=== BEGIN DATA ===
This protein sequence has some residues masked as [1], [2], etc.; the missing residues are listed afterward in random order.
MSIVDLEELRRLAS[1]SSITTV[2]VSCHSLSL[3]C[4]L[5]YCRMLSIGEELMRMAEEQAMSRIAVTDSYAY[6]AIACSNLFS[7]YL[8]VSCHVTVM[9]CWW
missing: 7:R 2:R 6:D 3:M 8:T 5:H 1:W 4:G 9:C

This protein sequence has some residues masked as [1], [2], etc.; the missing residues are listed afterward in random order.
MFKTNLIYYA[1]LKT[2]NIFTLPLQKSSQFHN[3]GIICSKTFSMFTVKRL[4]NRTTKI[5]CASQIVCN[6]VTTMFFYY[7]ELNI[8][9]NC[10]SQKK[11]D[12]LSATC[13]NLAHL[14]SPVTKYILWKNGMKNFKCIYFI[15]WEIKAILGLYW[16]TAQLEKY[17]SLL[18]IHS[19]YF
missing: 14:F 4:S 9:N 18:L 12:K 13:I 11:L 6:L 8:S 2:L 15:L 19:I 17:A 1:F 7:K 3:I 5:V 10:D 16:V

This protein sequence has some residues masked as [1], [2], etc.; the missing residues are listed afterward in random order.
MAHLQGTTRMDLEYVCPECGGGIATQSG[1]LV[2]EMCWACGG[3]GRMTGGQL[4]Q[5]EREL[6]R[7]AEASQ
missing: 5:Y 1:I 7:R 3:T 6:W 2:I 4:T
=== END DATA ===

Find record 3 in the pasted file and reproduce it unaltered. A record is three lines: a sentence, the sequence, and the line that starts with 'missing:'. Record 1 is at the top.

This protein sequence has some residues masked as [1], [2], etc.; the missing residues are listed afterward in random order.
MAHLQGTTRMDLEYVCPECGGGIATQSG[1]LV[2]EMCWACGG[3]GRMTGGQL[4]Q[5]EREL[6]R[7]AEASQ
missing: 5:Y 1:I 7:R 3:T 6:W 2:I 4:T